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It looks like the java.nio.channels.FileChannel class might provide a way to let you manipulate the underlying file system to reset the reading position of a FileInputStream. I have not tried to use this class so I can't say for sure. Let us know if you find a way to do it.
Bill
Neeraj Dheer
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Bill,

Cant use nio, using jdk.1.3.x
William Brogden
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Ok, we are stuck with Java 1.3 - I can't think of any option except the creation of a temp file copy that you can control. If you take a look at the FileInputStream source code you will see that all of the significant methods are native and the link to the real operating system file is hidden inside a FileDescriptor that you can't manipulate.
If anybody complains about the performance, tell them that upgrading to the latest Java would be a BIG improvement.
Bill
Neeraj Dheer
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Joined: Mar 30, 2005
Posts: 225
Ben,

looks like another dead end. Will try to find out if i can write to a temp file.

on the side, is JDOM as memory hungry as DOM or would it be worth considering porting the entire code to JDOM(or some other parser?)

Thanks a lot Ben...
William Brogden
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Any approach that builds an all-in-memory structure to contain the data will be HUGE - potentially 3 or more times the size of the xml document file. Remember, Java characters are 16 bit in memory, then there will be Java objects for every part of the document.

I think you are stuck with the temp file approach.

Bill
Rajagopal Manohar
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Joined: Nov 26, 2004
Posts: 183
Originally posted by Neeraj Dheer:
Ben,

looks like another dead end. Will try to find out if i can write to a temp file.

on the side, is JDOM as memory hungry as DOM or would it be worth considering porting the entire code to JDOM(or some other parser?)

Thanks a lot Ben...


In my experience with JDOM and java 1.3 I found the document objects taking up 0.9 times the file size compared to DOM which took 3.8 times

surprisingly in java 1.5 JDOM occupies more memory than DOM no idea why though the factors being around 6 and 4 respectively.
William Brogden
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Rajagopal - thanks for the real test case information. That certainly is a surprising difference.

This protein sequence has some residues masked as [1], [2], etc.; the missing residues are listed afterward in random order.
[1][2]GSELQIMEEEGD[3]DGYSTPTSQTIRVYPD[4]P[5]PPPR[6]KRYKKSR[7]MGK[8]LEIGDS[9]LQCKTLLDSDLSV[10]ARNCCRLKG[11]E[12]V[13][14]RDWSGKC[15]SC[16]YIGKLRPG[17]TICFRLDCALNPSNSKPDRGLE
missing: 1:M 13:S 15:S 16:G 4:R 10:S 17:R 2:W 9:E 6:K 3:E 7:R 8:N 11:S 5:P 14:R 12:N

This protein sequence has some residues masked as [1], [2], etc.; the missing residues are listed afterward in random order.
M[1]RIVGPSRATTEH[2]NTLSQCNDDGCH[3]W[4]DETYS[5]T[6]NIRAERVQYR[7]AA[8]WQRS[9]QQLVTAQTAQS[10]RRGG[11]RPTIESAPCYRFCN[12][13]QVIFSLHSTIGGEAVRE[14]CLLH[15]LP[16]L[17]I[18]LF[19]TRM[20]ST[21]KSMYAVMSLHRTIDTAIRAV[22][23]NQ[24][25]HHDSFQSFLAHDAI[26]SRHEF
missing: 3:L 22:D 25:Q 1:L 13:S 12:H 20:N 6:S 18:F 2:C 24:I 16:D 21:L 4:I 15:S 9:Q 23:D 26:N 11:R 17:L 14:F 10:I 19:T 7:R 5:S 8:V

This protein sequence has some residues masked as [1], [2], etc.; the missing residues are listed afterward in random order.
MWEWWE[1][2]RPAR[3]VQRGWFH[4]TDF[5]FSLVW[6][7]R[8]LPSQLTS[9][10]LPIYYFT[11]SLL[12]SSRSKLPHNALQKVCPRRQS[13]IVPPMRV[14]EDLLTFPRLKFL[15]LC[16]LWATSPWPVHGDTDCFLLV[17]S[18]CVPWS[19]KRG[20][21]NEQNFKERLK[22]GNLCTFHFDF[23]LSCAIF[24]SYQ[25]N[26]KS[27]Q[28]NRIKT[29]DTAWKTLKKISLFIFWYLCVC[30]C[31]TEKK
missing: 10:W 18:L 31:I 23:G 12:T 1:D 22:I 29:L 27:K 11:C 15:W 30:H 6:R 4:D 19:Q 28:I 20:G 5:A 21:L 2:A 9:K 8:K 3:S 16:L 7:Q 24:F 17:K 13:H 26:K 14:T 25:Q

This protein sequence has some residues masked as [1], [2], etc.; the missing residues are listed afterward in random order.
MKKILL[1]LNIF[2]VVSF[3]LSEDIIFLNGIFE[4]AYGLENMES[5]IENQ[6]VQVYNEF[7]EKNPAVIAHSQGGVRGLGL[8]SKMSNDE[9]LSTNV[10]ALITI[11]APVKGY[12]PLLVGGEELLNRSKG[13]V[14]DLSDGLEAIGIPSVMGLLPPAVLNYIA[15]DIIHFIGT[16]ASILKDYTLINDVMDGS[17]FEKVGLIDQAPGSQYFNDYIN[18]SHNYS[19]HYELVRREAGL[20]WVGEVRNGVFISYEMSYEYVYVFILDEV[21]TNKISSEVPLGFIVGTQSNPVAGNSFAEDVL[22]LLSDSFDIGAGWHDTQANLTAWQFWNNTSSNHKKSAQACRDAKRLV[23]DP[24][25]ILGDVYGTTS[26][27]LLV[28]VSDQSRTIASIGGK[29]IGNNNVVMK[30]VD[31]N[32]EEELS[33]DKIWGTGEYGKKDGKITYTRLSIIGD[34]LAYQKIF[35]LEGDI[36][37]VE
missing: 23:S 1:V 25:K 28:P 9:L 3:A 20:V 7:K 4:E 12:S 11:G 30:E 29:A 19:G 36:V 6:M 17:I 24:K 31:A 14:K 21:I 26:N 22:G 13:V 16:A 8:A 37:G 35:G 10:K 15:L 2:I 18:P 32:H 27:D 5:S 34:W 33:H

Due to Java's "intern"-ing of Strings, I imagine that there would be a big difference between the in-memory size of XML with many repeated values versus a document with largely unique values.
Bill
Neeraj Dheer
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Joined: Mar 30, 2005
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Bill,

Will the following work satisfactorily?

1. Since i have an InputStream, read the entire file into a StringBuffer, then convert this into a ByteArrayInputStream which i then pass as an argument to the parsing methods. Im not sure we can read frmo the same ByteArrayInputStream twice, but now we have the StringBuffer which we can read twice.
Pros: Goal achieved!!!
Cons: During the first pass, we consume twice the memory, for storing the StringBuffer as well as the ByteArrayInputStream. But before the second pass, we can null the buffer which means when the actual parsing takes place, only the ByteArrayInputStream will be held in memory.

2. If the parser accepts a Reader, I can do something like the follwoing:



where fileContent is the original FileInputStream and then pass this StringReader object to the parser.

(Edited: had not closed the 'CODE' properly.)
[ September 16, 2005: Message edited by: Neeraj Dheer ]
William Brogden
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If you have an InputStream it will read bytes, not characters. This is a GOOD thing since characters take twice the space.

One way to get the entire InputStream in memory would be to read bytes and write to a ByteArrayOutputStream. When you have reached the end you can get a byte[] with the entire contents with the toByteArray method. Unfortunately due to the way ByteArrayOutputStream handles automatic expansion by repeated reallocation of a larger byte[] and copying, you won't be able to get anywhere near the full use of memory and it will be slower due to multiple copying.

If this was my problem I would create a huge byte[] at the very start and just fill it from the InputStream. You could select the size by looking at available memory and allowing for the memory used in later processes. This byte[] can be read any number of times by creating a ByteArrayOutputStream from it.
Stick with byte[] and stay away from Strings since they take twice the space.
Bill
Rajagopal Manohar
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Joined: Nov 26, 2004
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Since i have an InputStream, read the entire file into a StringBuffer


Basically you are trying to hold a 1 GIG file in memory

I presume it is to prevent such a scenario is why you are avoiding parsers like DOM and JDOM...

I am not sure about DOM but I think JDOM also internally holds the document as
a StringBuffer

Regards,
Rajagopal
Neeraj Dheer
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Joined: Mar 30, 2005
Posts: 225
Rajagopal,

I was trying to prevent reading the entire file into memory, but now that seems to be the only option left.

By reading the entire file into memory, I am considering the worst-case scenario in terms of time and memory. Going from the posts above and based on the discussions on JDOM, the best/worst case scenarios differ on the contents of the file being parsed, in which case i may be treated to nasty surprises.